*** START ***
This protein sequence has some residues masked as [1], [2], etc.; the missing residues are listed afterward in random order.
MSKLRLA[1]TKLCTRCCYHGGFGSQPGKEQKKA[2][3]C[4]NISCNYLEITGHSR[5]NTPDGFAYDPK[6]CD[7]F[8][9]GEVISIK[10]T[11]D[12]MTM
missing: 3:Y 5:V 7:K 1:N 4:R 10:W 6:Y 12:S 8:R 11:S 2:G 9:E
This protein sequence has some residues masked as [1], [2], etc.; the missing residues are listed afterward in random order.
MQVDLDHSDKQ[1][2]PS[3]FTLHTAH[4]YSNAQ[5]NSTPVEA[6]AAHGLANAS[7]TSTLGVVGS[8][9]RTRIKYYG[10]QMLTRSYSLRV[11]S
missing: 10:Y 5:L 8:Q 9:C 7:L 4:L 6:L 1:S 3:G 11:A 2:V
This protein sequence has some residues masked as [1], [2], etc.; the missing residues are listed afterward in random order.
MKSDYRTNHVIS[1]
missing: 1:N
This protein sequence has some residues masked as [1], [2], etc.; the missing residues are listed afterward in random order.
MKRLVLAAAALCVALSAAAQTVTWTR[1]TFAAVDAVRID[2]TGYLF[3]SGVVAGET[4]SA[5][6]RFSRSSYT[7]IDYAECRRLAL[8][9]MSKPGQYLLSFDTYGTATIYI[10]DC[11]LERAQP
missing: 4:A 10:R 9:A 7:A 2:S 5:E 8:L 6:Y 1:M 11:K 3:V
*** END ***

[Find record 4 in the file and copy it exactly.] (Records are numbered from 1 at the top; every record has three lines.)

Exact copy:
This protein sequence has some residues masked as [1], [2], etc.; the missing residues are listed afterward in random order.
MKRLVLAAAALCVALSAAAQTVTWTR[1]TFAAVDAVRID[2]TGYLF[3]SGVVAGET[4]SA[5][6]RFSRSSYT[7]IDYAECRRLAL[8][9]MSKPGQYLLSFDTYGTATIYI[10]DC[11]LERAQP
missing: 4:A 10:R 9:A 7:A 2:S 5:E 8:L 6:Y 1:M 11:K 3:V